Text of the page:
More than half of federal employees “have high confidence in their ability to perform their work tasks effectively and make a difference to those they serve,” the MSPB has said, a finding that “suggests that federal employees overall may be more confident in the success of their own efforts than often credited.”
A research paper says that questions in the MSPB’s 2016 merit principles survey form the basis for evaluating employees’ “confidence in ability to perform successfully” (CAPS) which is used in behavioral science to measure an employee’s belief that their actions will have the results and outcomes they intend. “CAPS has shown to be related to improved job performance, greater job satisfaction, more discretionary effort at work, and other positive work outcomes,” it said.
Based on responses to those questions, the MSPB said that 52 percent of federal employees score high on that measure vs. just 9 percent low and the rest medium.
Employees with higher scores were more likely to seek new challenges, higher technical skills and leadership positions, while those with lower scores were more likely to change occupation, agency or organization, leave the government or reduce their work responsibilities, it said.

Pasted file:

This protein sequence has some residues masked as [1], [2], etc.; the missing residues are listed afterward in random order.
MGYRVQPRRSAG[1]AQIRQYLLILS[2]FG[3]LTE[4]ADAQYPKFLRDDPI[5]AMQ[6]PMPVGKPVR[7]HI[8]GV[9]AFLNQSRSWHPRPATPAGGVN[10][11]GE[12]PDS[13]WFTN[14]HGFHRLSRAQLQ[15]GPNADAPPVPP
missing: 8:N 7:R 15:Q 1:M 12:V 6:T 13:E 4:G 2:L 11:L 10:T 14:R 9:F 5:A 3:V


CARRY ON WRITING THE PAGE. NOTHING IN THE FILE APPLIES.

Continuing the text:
The scores did not differ notably by demographics although they did differ by supervisory level: highest among senior executives, and then generally lower by each level below. “A similar progression across leadership categories has been found for engagement, job satisfaction and other workforce measures,” it noted.
Also, in general scores were higher for those working in headquarters functions vs. those in field functions. “This is consistent with a widely held perception that there are more career opportunities available and greater access to organizational resources in headquarters positions,” the MSPB said.
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